A while back, I read what I thought was the most heartwarming and memorable LifeTakes on this back page.

The writer wrote of her Hungarian grandmother and her friends: the smells of their baking, the singsong of their voices. I have no Hungarian blood, but I was overcome with tears by the end of the piece, visualizing these bubbies and their dwindling world.

Although every zeidy on today’s children’s CDs still sounds Eastern European, the fact is that most of those zeidies are gone by now, having been replaced by the next generation of American zeidies who no longer speak English with heavy accents or sip tea through sugar cubes. Today’s zeidies drive leased cars, travel, play ball, eat sushi, and go to the gym.

Their female counterparts (unlike their own mothers, who at age 60 wore short “bubby sheitels” and housecoats, and stirred compote at the stove) wear chic custom sheitels, meet friends for iced coffee, and go power walking with their iPods at 6:30 a.m. Prune compote and tzimmes? No, thank you… just arugula and quinoa.

Gone is the old bubby-zeidy stereotype, and with it an entire generation of old-timers from a different world.

Like those in Kissena Jewish Center.

I hadn’t thought about Kissena Jewish Center in years, until I passed the potpourri in Walmart last week. I stopped to choose an air freshener, and as I sniffed inside the cap of one tall can, I was suddenly overwhelmed by the smell of Kissena Jewish Center. It was so strong, I had to steady myself on my shopping cart to regain my bearings.

Kissena Jewish Center was the shul where my grandfather served as rabbi for almost three decades. Although he was a grandfather many times over, we used to tease him that he brought down the average age by 15 years.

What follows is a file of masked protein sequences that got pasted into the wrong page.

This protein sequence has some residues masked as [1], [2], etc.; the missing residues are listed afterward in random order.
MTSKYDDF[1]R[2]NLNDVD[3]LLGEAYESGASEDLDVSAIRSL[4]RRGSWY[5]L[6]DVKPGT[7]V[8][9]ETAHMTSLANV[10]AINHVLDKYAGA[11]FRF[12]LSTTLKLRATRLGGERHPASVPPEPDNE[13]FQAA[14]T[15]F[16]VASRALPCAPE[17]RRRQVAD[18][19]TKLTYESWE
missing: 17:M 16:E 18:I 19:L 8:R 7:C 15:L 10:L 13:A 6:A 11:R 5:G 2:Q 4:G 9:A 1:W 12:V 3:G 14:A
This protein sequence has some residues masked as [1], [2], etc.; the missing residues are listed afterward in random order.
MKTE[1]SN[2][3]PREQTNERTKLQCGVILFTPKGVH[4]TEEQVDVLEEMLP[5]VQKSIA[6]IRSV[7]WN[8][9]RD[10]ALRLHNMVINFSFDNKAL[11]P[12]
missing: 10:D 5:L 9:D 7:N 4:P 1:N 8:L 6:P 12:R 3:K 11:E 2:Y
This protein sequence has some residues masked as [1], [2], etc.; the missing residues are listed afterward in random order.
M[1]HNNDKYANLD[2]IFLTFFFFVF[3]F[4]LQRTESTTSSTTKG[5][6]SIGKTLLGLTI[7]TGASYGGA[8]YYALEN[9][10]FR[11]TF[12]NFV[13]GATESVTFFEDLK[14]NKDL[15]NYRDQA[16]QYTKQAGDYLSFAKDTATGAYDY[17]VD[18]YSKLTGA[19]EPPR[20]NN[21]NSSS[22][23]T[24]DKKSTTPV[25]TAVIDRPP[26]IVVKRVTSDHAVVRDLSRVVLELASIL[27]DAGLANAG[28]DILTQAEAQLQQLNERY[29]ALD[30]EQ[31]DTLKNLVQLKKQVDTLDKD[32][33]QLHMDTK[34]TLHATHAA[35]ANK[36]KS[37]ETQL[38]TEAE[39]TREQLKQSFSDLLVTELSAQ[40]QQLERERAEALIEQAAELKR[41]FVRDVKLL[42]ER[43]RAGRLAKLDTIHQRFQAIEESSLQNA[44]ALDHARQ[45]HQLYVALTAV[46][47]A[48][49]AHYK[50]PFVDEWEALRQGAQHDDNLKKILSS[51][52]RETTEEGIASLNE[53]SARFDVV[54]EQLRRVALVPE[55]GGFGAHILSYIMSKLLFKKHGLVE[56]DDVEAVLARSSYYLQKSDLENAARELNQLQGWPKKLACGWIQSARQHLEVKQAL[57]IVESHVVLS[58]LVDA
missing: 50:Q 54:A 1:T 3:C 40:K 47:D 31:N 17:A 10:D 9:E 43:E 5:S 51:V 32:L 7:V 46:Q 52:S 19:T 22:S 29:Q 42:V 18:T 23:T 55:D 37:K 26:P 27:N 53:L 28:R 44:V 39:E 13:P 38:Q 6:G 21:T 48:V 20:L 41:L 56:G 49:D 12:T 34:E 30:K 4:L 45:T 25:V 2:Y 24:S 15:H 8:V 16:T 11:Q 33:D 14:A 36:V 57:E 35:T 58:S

The mispallelim were grandpas with checkered caps who called little boys “sonny” and older men “fellas.” Those men looked so, so old, yet in hindsight they must have been in their sixties. Kiddush consisted of pickled Vita herring from jars, fat egg kichel, and awfully dry sponge cake. They came, rain or shine, and sat in utter silence through the rabbi’s sermon.

We loved walking into shul with Bubby, where the women fawned over us like we were celebrities. “That one looks just like her mother!” and “You look just like Grandma!” were standards. Being the center of attention was awkward, but I realize now that these women hardly ever saw children; their own grandchildren were too busy with debate teams and tennis to make the drive down from Scarsdale very often.

When Zeidy got up to speak, we’d quietly scoot out of the main sanctuary through the massive doors and meet our brothers in the lobby. That’s when the fun began. Races down the shiny waxed hallway floor, exploring the dusty study for lost old treasures, or simply playing hide-and-seek, then back inside for Mussaf.

I’d forgotten all about this until I stood in that aisle at Walmart. I never realized how that shul had such an overpowering, distinct smell until I smelled it again 30 years later. In a flash, there I was, lost in the memories of old men and women, of standing next to Bubby saying Shemoneh Esreh, drinking room-temperature generic ginger ale, hearing Zeidy’s strong, clear voice singing Bircas Hachodesh. (Excerpted from Family First, Issue 546)